But as for all of it… well, I don’t know. It’s OK for me to help my terminally-shy 13 year old nephew with “how to approach your crush,” right? And it’s OK for my brother to do that, too, right?
    So why would it be a problem if my nephew waited to get help from my brother until he was 21?

    The PUA tactics are not appealing to me, but I’ve known too many kids AND adults with social issues, to think that it’s entirely unnecessary in all circumstances.

  14. January 19, 2011 at 3:24 pm

    Things that are not okay: generalising that men enjoy being violent, calling things “lame shit,” saying that people should be shot.

  15. January 19, 2011 at 3:25 pm

    There is nothing about “pick-up artists” and a “seduction community” that does not make me feel like the mechanical rabbit on a dog-racing track. It doesn’t matter if among all those loud, angry dogs there’s a Bugs Bunny who just wants to love me and not tear me apart – it doesn’t make it better and it doesn’t make me feel less like a mechanical rabbit. No matter what, it does not include me as a partner or an equal – just an object and a target and a goal. Being a person with social anxiety myself, I do have an idea of where some of these people are coming from, but it seems as though they have only been able to help themselves by leaning on a patriarchal structure that only fucks my life over more. Not. Good. Enough.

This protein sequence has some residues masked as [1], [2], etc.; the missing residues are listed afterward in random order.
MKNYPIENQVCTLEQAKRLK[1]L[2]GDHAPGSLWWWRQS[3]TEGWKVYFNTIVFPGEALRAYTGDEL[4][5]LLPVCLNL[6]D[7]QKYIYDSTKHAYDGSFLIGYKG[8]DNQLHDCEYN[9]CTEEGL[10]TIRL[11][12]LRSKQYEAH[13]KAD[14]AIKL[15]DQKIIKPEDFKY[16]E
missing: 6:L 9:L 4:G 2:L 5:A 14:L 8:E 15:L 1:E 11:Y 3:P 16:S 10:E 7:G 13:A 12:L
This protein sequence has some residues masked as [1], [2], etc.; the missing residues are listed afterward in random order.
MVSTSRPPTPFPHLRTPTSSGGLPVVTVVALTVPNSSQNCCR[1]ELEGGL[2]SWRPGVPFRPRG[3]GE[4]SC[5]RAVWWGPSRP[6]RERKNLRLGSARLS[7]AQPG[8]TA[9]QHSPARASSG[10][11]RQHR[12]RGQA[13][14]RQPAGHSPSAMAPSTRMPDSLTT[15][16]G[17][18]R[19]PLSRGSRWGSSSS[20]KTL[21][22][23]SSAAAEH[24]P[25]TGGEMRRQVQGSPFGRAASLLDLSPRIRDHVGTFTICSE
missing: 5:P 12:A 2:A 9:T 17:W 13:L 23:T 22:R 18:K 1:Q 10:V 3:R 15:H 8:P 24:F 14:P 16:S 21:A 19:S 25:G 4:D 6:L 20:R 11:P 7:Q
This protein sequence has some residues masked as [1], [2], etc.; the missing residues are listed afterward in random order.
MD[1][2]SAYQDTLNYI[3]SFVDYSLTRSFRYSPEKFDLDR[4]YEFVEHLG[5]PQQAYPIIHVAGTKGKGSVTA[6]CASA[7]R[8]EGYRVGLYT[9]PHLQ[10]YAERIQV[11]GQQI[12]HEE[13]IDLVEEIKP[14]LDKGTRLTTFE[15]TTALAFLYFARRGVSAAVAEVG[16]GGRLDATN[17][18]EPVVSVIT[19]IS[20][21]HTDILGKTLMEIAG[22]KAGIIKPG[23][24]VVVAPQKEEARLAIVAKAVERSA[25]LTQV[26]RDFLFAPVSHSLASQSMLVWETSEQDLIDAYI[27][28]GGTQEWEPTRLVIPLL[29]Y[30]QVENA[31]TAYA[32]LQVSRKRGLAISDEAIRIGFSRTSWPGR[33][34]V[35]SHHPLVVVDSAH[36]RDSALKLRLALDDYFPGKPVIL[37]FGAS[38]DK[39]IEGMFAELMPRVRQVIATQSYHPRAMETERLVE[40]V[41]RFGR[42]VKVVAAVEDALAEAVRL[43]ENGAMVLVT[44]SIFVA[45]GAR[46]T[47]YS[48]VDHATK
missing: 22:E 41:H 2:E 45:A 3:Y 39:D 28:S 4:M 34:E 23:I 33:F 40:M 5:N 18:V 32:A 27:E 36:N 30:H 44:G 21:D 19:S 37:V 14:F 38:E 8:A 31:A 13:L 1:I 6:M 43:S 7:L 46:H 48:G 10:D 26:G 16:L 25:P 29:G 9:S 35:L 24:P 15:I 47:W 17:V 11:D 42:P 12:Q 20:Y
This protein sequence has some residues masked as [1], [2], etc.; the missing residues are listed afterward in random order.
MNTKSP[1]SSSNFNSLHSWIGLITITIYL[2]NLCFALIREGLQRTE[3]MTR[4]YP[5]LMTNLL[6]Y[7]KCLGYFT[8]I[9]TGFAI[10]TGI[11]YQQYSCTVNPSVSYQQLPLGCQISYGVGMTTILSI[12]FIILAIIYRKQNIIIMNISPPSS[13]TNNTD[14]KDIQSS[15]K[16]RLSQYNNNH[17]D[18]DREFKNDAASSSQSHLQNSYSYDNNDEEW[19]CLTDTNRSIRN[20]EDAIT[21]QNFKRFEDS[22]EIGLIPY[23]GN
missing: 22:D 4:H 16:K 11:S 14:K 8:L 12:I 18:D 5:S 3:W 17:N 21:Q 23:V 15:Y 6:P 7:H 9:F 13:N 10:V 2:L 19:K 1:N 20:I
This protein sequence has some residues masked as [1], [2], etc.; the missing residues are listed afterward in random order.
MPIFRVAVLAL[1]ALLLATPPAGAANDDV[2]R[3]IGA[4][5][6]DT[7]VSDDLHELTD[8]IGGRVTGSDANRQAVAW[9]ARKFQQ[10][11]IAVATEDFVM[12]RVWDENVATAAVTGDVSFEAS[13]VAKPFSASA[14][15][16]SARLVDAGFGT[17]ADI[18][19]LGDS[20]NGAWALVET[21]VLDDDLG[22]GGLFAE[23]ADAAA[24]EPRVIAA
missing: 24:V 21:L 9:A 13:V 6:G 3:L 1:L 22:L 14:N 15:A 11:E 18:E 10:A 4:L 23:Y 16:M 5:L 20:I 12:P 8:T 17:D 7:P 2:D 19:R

I don’t doubt that there are people who have managed to get something genuinely prosocial and personally constructive out of a PUA community, but that’s more a testament to the indomitable potential for human goodness regardless of circumstance (which seems to go along with the indomitable potential for human evil regardless of circumstance), and I hope that those good movements eventually lead to a rejection of the poisoned foundation of conquering women for sex, and to the building of a new community in which misogyny is not an unfortunate side effect or correlate but truly incompatible.